26 February 2013

The Stand In: Round 2 (Part 2 of 2)

It was a day full of noisy chaos, bad food and acting out. Several times throughout the day my thoughts turned to "What is the problem here?" but repeatedly the scope and complexity of the problems overwhelmed me. In the midst of an activity, for example, a conflict would arise between two students. Addressing the conflict required an interruption of instruction for the majority of students in the room. The roots of the conflict -- attention deficits, emotional instability caused by problems at home, lack of prior instruction (at home or school) in anger management and conflict resolution, for example -- could not be fully addressed in the moment so the task was to devise a quick, improvised, partial "fix."

Meanwhile, what about the other students?

And what to do about the insanity of one person holding responsibility for 8 hours of supervision and instruction of twenty-seven 7-year-old children -- many of whom are in desperate need of individualized attention. I understand there's no money to hire teaching assistants but why is there no money? The answers to that question are also complex and broad-based.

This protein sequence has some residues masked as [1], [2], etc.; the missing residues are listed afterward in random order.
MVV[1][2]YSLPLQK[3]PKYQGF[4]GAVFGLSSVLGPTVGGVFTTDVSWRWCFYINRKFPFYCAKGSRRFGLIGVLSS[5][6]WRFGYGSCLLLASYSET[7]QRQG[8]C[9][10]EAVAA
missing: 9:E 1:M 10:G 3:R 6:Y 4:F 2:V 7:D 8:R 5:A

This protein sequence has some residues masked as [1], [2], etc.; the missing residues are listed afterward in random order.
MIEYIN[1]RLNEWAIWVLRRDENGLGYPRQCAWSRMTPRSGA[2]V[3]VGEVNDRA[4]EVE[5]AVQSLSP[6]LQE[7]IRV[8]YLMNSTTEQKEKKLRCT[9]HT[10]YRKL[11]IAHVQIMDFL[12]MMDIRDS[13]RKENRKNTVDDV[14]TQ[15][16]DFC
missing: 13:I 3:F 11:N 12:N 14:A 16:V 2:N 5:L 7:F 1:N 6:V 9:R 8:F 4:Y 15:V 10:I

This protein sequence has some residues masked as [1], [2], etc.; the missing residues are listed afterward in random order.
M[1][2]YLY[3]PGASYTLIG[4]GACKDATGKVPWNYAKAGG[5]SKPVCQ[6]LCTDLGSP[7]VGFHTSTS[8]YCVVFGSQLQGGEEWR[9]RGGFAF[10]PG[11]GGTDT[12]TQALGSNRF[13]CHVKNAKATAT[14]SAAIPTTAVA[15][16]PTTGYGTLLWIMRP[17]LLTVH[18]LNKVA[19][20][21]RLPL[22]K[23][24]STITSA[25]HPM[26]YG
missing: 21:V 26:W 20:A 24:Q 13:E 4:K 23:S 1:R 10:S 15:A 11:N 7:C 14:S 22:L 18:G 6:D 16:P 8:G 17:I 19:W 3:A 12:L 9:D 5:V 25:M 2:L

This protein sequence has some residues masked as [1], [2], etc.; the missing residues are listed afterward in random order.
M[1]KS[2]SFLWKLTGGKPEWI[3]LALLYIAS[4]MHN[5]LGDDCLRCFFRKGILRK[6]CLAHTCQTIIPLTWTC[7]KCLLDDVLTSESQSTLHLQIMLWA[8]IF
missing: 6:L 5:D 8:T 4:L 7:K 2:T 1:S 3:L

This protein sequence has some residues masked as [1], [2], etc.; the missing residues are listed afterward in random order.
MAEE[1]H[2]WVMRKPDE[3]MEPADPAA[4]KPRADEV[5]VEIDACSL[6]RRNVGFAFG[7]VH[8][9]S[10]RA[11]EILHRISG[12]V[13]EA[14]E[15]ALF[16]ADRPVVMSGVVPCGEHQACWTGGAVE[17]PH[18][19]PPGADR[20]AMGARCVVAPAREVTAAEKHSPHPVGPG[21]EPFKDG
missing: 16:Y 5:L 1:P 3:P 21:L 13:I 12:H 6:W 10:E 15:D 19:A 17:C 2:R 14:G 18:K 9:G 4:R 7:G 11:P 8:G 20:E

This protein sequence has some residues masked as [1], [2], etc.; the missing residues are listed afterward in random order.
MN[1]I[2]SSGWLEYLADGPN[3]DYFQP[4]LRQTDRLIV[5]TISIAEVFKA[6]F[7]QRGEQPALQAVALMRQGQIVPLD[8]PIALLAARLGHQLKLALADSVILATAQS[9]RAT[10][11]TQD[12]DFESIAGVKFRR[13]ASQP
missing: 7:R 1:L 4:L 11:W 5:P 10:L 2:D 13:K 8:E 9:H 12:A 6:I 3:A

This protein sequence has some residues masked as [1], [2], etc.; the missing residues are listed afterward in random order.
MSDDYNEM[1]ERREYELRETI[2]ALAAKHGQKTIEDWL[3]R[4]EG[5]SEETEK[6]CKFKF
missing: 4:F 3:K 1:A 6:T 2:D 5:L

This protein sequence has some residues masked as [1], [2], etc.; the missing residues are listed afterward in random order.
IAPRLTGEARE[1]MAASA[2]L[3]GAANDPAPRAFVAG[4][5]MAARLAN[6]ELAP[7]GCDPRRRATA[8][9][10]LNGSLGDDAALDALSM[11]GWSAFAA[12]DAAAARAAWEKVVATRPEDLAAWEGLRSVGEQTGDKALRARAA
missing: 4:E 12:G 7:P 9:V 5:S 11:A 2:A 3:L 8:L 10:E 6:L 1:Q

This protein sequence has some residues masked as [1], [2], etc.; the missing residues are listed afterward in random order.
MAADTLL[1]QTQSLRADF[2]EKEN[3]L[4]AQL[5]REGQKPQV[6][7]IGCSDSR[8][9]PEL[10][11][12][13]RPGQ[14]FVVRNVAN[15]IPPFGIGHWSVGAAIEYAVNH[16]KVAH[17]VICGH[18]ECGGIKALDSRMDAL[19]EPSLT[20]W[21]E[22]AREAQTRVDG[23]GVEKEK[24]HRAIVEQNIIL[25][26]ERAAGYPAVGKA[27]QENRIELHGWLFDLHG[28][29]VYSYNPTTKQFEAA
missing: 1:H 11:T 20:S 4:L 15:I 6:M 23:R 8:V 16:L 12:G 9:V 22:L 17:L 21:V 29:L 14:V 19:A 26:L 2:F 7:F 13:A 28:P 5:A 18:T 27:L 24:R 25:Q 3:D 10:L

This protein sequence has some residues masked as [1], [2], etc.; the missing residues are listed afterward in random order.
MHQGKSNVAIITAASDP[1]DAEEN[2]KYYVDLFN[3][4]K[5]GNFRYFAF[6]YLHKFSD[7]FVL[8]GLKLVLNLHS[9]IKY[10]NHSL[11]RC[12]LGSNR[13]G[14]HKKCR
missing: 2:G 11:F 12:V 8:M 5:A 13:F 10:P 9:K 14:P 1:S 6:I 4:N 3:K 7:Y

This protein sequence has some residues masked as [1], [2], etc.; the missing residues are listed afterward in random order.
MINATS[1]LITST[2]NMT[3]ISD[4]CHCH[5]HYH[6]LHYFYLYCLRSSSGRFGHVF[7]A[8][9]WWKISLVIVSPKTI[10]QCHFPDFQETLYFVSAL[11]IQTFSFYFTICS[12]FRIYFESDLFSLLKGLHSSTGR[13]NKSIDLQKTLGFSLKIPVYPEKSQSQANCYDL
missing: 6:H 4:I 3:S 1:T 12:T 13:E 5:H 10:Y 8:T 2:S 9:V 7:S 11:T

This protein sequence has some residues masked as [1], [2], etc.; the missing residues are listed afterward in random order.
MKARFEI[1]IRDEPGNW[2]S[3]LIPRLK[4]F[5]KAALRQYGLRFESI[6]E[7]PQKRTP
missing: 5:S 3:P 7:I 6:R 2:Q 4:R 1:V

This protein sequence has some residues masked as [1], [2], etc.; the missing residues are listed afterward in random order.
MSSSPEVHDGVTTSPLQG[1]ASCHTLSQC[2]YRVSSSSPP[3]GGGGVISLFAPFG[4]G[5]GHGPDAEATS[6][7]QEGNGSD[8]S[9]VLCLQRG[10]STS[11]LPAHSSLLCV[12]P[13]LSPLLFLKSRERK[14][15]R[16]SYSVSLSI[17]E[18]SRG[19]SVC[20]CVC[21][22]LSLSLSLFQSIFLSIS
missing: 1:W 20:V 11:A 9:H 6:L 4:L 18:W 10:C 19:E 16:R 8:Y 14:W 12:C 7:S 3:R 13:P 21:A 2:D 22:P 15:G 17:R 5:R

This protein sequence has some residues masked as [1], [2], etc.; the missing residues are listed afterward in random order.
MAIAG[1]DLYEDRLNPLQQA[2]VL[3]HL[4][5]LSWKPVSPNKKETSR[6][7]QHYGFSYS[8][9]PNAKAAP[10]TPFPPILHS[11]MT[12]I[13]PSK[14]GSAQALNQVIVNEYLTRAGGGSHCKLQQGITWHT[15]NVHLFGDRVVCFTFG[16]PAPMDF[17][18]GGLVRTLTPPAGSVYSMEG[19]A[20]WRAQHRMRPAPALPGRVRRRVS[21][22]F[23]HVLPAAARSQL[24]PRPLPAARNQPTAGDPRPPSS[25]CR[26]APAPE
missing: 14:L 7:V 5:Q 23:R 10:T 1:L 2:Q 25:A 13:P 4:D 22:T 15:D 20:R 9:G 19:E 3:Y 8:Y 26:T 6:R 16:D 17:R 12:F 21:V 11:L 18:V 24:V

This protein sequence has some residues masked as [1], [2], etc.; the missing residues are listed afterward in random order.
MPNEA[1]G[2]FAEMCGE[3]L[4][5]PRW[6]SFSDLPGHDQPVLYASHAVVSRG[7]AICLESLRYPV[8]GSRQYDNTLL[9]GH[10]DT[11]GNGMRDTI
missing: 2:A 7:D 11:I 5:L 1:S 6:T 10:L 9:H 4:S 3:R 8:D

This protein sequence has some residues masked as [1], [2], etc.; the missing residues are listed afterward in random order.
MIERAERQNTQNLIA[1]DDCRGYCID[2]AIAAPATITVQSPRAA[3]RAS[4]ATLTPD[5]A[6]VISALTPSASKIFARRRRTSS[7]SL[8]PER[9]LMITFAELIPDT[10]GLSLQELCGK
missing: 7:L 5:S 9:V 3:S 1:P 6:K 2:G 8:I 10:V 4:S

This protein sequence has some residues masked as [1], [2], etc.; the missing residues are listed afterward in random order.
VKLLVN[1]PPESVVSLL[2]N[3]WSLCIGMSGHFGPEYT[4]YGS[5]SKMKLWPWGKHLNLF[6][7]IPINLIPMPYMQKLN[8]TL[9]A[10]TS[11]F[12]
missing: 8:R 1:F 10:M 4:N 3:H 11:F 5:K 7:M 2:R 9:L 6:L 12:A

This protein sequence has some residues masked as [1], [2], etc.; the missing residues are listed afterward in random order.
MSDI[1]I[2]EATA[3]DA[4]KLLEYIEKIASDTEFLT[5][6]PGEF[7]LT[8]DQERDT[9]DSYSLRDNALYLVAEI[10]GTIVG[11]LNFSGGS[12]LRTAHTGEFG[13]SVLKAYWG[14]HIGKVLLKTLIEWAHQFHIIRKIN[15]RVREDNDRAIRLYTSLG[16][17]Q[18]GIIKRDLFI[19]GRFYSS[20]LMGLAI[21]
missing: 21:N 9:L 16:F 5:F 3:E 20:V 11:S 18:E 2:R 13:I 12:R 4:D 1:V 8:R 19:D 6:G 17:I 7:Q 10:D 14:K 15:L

I could not bring myself to eat anything the cafeteria served at breakfast or lunch. Even granting that the offering would be viewed as a God-sent smorgasbord for many people across the globe, there was nothing remotely appetizing about either the food or the way it was presented:  standing in queues of 40 or more, waiting to receive a plastic tray holding corn chips smothered in cheese product and ground gray meat on crumbling white-buns, to sit at long unwashed tables in a noisy, ill-lit, unadorned room. Again, I contemplated "What is the problem here?" and recognized the role of limited funding.

I could describe the overall experience of the day as herding cats in a dilapidated space on an empty stomach. 

At the end of the day, a few minutes after the students left, the permanent teacher showed up. We talked for awhile and I learned a few things. She had not left a formal lesson plan, she said, because substitute teachers are generally pulled from a pool of folks already in the school community; she specifically mentioned bus drivers. "They already know the kids," she said. In my mind, this raised more questions but I didn't explore them with her. I guessed she'd have no answers, either.

As I reported to her on the day's events, I learned that my one-time experience was similar to her every-day experience:  the same kids behaving in the same ways, the same conflicts arising, the same frustration with lack of resources. We were both painfully aware of the ravenous need for attention among the kids. Many of them were clearly acting out just to enjoy a few minutes in the spotlight.

What's going on? Why are so many little people so desperate for attention?  More complexity.